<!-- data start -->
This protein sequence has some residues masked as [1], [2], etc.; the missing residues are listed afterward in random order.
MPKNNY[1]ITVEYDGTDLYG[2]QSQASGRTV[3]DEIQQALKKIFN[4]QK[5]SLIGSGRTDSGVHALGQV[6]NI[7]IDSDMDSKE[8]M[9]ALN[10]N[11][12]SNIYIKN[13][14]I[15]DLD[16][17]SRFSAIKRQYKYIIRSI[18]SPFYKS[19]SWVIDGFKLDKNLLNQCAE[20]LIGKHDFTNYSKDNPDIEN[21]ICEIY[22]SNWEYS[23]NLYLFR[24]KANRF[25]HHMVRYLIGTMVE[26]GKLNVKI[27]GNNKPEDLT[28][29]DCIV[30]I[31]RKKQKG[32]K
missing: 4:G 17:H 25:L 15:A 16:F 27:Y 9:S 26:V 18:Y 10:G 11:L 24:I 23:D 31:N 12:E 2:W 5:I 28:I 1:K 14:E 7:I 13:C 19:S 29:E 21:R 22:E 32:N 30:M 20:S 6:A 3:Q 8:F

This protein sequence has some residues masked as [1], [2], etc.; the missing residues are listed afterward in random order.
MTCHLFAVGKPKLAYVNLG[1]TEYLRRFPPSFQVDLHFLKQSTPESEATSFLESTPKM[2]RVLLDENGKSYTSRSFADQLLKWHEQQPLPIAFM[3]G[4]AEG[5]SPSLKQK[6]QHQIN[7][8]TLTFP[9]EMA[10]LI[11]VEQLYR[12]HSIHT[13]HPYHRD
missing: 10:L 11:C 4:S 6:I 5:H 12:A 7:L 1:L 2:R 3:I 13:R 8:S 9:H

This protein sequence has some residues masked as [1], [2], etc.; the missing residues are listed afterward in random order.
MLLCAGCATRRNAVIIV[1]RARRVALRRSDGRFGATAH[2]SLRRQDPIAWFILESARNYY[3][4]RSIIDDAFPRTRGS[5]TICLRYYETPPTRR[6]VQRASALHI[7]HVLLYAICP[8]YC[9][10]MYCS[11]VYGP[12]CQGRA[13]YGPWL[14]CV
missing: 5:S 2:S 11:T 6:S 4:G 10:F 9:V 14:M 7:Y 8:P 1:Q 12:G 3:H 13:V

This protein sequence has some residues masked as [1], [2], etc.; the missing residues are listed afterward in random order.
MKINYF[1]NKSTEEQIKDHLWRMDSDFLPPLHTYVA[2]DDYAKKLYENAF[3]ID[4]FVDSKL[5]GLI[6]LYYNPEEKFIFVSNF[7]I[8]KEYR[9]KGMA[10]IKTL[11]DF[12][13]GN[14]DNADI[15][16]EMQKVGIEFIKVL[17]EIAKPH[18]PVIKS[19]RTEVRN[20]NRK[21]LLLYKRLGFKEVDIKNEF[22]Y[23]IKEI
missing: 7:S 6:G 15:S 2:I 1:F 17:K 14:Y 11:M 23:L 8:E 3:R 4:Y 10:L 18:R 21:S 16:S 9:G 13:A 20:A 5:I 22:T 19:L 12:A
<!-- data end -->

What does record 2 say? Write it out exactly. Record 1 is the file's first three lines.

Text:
This protein sequence has some residues masked as [1], [2], etc.; the missing residues are listed afterward in random order.
MTCHLFAVGKPKLAYVNLG[1]TEYLRRFPPSFQVDLHFLKQSTPESEATSFLESTPKM[2]RVLLDENGKSYTSRSFADQLLKWHEQQPLPIAFM[3]G[4]AEG[5]SPSLKQK[6]QHQIN[7][8]TLTFP[9]EMA[10]LI[11]VEQLYR[12]HSIHT[13]HPYHRD
missing: 10:L 11:C 4:S 6:I 5:H 12:A 7:L 1:L 2:R 3:I 13:R 8:S 9:H